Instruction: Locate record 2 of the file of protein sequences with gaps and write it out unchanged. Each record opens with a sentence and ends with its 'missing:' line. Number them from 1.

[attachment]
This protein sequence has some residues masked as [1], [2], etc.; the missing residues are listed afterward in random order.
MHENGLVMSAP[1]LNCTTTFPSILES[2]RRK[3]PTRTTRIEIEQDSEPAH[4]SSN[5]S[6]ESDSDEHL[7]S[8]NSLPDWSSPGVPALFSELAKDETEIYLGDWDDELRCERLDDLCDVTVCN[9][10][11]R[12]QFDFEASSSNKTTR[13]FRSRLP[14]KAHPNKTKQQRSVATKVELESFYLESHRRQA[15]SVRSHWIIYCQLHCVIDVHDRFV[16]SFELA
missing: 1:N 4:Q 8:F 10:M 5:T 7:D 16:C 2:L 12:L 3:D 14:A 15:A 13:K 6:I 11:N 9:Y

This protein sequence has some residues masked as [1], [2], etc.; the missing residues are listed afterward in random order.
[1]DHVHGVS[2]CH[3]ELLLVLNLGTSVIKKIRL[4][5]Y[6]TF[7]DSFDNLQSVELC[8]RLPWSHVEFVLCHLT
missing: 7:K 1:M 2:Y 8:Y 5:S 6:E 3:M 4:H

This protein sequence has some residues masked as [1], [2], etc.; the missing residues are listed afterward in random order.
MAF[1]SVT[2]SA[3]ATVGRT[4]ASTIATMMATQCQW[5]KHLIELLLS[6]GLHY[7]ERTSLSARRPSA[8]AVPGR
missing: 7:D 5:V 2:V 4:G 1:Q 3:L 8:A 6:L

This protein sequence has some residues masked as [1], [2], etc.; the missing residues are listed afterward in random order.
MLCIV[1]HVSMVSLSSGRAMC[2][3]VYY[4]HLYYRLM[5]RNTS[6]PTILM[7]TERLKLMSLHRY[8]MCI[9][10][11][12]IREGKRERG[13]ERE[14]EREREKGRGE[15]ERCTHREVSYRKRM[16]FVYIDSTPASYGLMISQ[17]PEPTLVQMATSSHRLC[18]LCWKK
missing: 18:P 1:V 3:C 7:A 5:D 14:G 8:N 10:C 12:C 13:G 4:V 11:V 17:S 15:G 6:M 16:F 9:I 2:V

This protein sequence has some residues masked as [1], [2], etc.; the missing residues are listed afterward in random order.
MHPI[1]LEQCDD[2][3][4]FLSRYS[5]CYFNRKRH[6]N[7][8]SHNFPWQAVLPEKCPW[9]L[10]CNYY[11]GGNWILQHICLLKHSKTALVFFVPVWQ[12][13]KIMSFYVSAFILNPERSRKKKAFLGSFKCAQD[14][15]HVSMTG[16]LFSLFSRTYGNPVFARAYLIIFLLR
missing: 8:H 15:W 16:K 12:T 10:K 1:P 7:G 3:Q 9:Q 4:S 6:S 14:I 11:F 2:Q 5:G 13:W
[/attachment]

This protein sequence has some residues masked as [1], [2], etc.; the missing residues are listed afterward in random order.
[1]DHVHGVS[2]CH[3]ELLLVLNLGTSVIKKIRL[4][5]Y[6]TF[7]DSFDNLQSVELC[8]RLPWSHVEFVLCHLT
missing: 7:K 1:M 2:Y 8:Y 5:S 6:E 3:M 4:H